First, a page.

When we end a relationship or get divorced, we have to face that fear head on. What we do with that fear will define big choices with huge ramifications in our lives. Some of us run to the next man because we can’t imagine life on our own…but I can assure you those Saturday nights alone with corn flakes are blissful. We all deserve some time to think and reflect on our own terms after a hard week of work, whatever kind of work we women do — whether it’s stay-at-home or out of the home or both. We have such intense fear of those Saturday nights or of being without a man, and I say, having been on the other side of that “alone” precipice, it’s just fine, you’ll see…another mate will come in time but give yourself some breathing space to decide what you want next.

This is all to say that writing a novel is like birthing a child, but, for me, it also included a deep process of coming to terms with things. I was very busy figuring out my feelings in the past five years while I still worked and mothered my three children very intensely. And while all writers say this or that character is not me; we do put our own emotions and reactions and experiences on the page in some form.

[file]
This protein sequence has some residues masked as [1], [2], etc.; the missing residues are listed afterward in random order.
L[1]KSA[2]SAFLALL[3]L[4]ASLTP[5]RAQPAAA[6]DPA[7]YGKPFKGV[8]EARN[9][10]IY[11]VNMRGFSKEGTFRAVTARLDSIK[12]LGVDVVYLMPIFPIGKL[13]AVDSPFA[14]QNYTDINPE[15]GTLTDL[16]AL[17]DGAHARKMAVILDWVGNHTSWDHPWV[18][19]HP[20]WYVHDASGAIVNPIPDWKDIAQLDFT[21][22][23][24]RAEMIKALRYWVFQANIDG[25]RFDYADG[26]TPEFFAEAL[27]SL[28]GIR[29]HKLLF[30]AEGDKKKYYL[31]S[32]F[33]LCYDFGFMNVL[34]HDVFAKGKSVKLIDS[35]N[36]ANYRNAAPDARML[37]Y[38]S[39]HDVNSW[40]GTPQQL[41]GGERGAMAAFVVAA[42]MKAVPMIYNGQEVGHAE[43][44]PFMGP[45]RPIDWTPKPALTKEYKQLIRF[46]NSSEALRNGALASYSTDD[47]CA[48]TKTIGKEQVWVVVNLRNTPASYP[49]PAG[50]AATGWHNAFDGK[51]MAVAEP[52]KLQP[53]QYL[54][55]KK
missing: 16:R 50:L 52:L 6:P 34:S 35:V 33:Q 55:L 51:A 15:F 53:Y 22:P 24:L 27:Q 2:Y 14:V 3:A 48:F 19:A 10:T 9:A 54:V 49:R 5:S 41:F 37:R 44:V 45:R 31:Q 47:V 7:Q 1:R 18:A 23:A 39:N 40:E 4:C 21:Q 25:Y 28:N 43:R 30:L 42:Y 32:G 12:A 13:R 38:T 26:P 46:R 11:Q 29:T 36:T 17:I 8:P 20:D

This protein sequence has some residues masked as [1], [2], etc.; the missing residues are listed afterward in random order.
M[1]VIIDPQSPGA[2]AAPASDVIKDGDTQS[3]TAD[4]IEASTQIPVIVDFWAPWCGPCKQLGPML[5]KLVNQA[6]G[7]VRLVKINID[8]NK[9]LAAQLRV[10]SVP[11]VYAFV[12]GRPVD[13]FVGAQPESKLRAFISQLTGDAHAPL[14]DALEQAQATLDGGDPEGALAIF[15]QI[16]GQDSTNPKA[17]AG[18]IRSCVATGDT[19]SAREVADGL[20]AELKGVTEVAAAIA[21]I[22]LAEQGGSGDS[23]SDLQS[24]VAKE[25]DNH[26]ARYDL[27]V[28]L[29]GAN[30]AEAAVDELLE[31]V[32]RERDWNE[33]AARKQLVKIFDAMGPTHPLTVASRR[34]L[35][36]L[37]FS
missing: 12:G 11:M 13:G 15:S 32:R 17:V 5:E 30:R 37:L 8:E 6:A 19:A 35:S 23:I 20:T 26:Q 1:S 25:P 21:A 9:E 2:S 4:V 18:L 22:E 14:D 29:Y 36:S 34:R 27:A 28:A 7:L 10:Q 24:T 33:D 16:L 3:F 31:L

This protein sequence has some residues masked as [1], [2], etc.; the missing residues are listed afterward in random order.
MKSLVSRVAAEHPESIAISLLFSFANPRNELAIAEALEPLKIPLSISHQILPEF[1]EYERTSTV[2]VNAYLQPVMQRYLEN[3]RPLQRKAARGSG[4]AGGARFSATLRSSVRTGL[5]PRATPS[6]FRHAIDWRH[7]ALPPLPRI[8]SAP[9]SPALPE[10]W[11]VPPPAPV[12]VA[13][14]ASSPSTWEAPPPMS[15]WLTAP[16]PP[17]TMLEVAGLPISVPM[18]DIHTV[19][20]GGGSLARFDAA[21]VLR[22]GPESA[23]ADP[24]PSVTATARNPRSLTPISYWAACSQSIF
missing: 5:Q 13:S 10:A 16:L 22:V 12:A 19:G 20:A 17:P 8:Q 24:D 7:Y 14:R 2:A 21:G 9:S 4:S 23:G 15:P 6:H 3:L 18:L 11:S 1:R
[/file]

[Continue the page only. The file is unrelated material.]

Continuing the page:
Allie Crawford, the main character in my novel, is trying to leave a marriage and she finds that precipice of being on her own terrifying. She clings to other men, maybe Mr. Right, maybe Mr. Wrong, in the form of a male life raft to “save” her. Through female friendship with an unlikely ally, she learns to trust and relish herself.

That’s what I wanted to write about in this book: a woman who has so many fears about being on her own that she can’t stop and appreciate the gifts around her that will fulfill her no matter what turns her love life takes.

Too many of us forget ourselves and how grateful we are for our children, our work, our passions, our families, our friends and we stress over some guy who isn’t even worth it in the end. I wanted to write about breaking free of those obsessions and fears and learning instead to relish oneself…a message so many women out there need to hear. Birthing a novel about all that wasn’t easy, but I think you’ll find very, very real.